Tales of Xillia 2 fascinates me. It isn’t because I loved the original Tales of Xillia, which I absolutely did. It’s just that, somehow, the sequel is even more appealing and intriguing to me. Xillia 2 has triggered something in such a strange way, and I’m not even sure how it happened.
I’m happy it has, though—primarily because Xillia 2 has restored my faith in Tales sequels. It was shaken after Tales of Symphonia: Dawn of the New World, and I feared the damage was irreparable. It isn’t the case at all here.
Part of me wonders if its the characters that made Tales of Xillia 2 so inviting. Though this adventure takes place in Elympios, all of our favorite characters from Xillia appear. Even more so, in fact, as Gaius and Muzet join the roster. The fact that everyone has returned, and joins Ludger in his affairs, makes the game immediately welcoming.
That, and the story is identifiable as well. Ludger Kresnik had an opportunity to join the Spirius Corporation in the introduction, but fails due to his kind heart. Instead, he’s stuck as a railway employee. But fate can be strange, and a premonition of him battling his brother, Julius soon becomes a reality.
On his way to his first day of work, Ludger encounters two important figures. The first is Elle Mel Marta, a young girl who was sent by her father to search for the Land of Canaan, where wishes come true. The other is the very familiar Jude Mathis, the deuteragonist of the original Xillia. Elle claims Ludger is a kidnapper to sneak onboard the train. Which was probably the wrong thing to do, as a group of Exodus terrorists are hijacking said train, mainly because the head of the Spirius Corporation was going to be on it.
In short, Xillia 2 starts with a bang. Ludger ends up being responsible for Elle. Jude is very surprised to hear Ludger has the last name Kresnik. Everyone is amazed to see Julius on the train, unwilling to stop the attack. People become even more shocked to see both Julius and Ludger change into super-charged versions of themselves. The train crashes, and the medical and veterinary fees for Ludger, Elle, and the pudgey-precious cat Rollo come to 20 million gald. Which must be repaid while also continuing the hunt for the Land of Canaan and destroying fractured dimensions so their own can exist.
I initially wondered if it was the Kresnik connection that made Xillia 2 so inviting. After all, the Lance of Kresnik was a very big deal in Xillia. Despite its importance, there were a lot of unanswered questions surrounding it. Knowing that Ludger’s stories would have to provide answers, due to his last name, was quite a draw.
That said, it was probably the decision-making that took priority. Players are constantly being asked what Ludger should say or do. That interaction really helps bring the game to life. You care about the choices and wonder which move is right or wrong. I think what I liked most about them is that there often isn’t a “correct” answer. If someone’s hoping to make all of their decisions in Xillia 2 based on some kind of moral code, good luck. There are many times when both answers could be “right.” I was glad these moments were never timed, because sometimes I truly had to think about what action would be best for that situation. What would my Ludger do?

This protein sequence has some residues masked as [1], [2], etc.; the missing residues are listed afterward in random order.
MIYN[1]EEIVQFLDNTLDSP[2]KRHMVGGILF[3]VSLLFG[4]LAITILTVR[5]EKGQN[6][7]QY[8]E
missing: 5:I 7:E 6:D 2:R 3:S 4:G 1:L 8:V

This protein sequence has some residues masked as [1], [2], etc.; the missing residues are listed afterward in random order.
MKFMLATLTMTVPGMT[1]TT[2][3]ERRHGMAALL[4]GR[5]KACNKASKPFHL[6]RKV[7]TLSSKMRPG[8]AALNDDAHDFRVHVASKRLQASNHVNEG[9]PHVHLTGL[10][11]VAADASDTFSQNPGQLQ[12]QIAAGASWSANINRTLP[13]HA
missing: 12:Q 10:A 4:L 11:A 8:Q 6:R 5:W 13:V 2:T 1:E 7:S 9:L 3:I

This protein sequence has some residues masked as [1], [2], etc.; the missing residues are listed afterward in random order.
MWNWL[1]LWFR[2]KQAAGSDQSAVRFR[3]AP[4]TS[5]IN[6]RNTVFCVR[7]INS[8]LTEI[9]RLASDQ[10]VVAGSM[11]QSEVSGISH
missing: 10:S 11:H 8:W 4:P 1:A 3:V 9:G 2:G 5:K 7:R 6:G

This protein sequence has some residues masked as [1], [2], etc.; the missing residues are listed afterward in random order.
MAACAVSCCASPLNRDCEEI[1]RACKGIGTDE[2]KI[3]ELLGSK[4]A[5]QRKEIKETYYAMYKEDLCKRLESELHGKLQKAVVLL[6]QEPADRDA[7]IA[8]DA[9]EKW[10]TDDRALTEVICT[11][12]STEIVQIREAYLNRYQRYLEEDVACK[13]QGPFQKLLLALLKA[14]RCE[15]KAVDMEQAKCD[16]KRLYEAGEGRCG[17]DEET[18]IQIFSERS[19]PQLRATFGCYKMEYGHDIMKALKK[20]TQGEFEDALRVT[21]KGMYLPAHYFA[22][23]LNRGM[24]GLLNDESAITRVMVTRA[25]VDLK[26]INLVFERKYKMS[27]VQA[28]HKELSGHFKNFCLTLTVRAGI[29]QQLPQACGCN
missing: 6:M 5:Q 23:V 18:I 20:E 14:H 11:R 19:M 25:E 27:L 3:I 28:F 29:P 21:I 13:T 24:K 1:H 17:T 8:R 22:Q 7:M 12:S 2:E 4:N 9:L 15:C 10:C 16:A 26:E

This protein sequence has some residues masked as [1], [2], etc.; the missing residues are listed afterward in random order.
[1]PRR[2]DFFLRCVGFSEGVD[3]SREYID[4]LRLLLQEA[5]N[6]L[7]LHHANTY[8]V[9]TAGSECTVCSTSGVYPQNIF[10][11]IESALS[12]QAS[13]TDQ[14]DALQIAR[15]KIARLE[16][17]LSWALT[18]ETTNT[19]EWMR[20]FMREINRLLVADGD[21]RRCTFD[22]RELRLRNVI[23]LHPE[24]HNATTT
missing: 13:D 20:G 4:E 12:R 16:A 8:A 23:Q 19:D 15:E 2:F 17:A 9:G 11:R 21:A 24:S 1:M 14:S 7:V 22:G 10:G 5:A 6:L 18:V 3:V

Even the debt really makes a player feel involved. I’m sure many of the people who will be playing Xillia 2 are of an age where they’re starting to think about college loans or the expenses of daily life. Having Ludger have an obligation makes the game feel more real. Or, at least as real as a JRPG in a world with spirits and dimension-hopping-magic can be. It made it easier to identify with these virtual people, because we’ve been in similar situations.
With all this talking, people are probably wondering about the Tales staples. The active battle system works as wonderfully as it did in Xillia, though I prefer the Link system here. I’m not sure if the tutorials made it easier to understand or if the minor tweaks to refine it really mattered all that much, but it feels much smoother. Ludger is really a powerhouse in battle, thanks to his Chromatus transformations and weapons. In fact, I really didn’t have to think to much about party plans because of him. I guess one could say he’s a bit OP? (At least, on the easy difficult level he was.) Usually, in Tales games, I’m constantly worrying about the party makeup, but here I went with the characters I liked best, because I knew Ludger’s strengths would take care of any situation.
And, while I was sad to see the Final Fantasy X sphere grid-esque Lilium Orb system, I find I prefer the Alium Orbs. It’s more like the skill systems found in both Tales of the Abyss and Vesperia, and it just more true to the series.
It’s just so strange for me, as a fan of Tales for all these years, to suddenly have my feelings shifting for the series. For so long, Tales of the Abyss was just it for me. I’d play and enjoy other installments, but… I suppose it was a bit of the Final Fantasy syndrome at play. Where you enjoy the later titles, but always feel the classics were best. Then Xillia came along and upended things, making me suddenly wonder if the best years of the series were head of us. Now, Xillia 2 has me even more confused, because I never expected a sequel to a main installment would have me consumed with completing every aspect of the game. No sidequest can remain unfinished. A log of whether I pressed L1 or R1 in conversations was kept. Altthough I completed the main adventure, I keep going back to my save file to do other things, and prepare myself for the other endings.
Food for Thought:
1.There are 100 cats to find in Xillia 2. Collecting kittens is a very important incentive and gameplay element (to me).
2. Skits are voiced, and sometimes Ludger can make choices in them.
3. If you want to see all of the main endings, have a save file made at the very beginning of Chapter 15.